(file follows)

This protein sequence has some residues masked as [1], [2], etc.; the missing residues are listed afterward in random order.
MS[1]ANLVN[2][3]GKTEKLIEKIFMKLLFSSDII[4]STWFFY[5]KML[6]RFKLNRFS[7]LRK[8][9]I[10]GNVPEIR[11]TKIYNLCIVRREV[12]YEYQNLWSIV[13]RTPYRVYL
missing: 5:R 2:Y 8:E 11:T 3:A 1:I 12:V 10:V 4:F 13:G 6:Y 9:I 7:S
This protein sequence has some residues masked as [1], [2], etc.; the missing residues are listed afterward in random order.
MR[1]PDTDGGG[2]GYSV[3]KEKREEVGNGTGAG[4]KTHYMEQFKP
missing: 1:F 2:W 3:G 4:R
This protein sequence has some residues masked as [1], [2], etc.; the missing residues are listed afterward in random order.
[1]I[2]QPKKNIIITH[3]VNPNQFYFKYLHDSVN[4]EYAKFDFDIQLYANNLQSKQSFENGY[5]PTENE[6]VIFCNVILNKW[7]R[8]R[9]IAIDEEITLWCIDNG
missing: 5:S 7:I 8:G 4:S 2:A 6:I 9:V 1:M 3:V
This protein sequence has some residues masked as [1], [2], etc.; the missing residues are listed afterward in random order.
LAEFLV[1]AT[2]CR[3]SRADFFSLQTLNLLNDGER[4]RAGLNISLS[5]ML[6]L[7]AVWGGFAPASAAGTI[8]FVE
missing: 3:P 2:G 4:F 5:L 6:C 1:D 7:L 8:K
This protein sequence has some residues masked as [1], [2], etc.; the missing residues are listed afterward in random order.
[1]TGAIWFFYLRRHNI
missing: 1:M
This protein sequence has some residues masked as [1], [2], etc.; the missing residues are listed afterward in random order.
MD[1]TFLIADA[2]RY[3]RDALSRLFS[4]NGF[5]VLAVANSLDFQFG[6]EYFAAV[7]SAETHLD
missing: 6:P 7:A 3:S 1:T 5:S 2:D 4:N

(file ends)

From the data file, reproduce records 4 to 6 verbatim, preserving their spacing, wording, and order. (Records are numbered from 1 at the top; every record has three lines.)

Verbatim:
This protein sequence has some residues masked as [1], [2], etc.; the missing residues are listed afterward in random order.
LAEFLV[1]AT[2]CR[3]SRADFFSLQTLNLLNDGER[4]RAGLNISLS[5]ML[6]L[7]AVWGGFAPASAAGTI[8]FVE
missing: 3:P 2:G 4:F 5:L 6:C 1:D 7:L 8:K
This protein sequence has some residues masked as [1], [2], etc.; the missing residues are listed afterward in random order.
[1]TGAIWFFYLRRHNI
missing: 1:M
This protein sequence has some residues masked as [1], [2], etc.; the missing residues are listed afterward in random order.
MD[1]TFLIADA[2]RY[3]RDALSRLFS[4]NGF[5]VLAVANSLDFQFG[6]EYFAAV[7]SAETHLD
missing: 6:P 7:A 3:S 1:T 5:S 2:D 4:N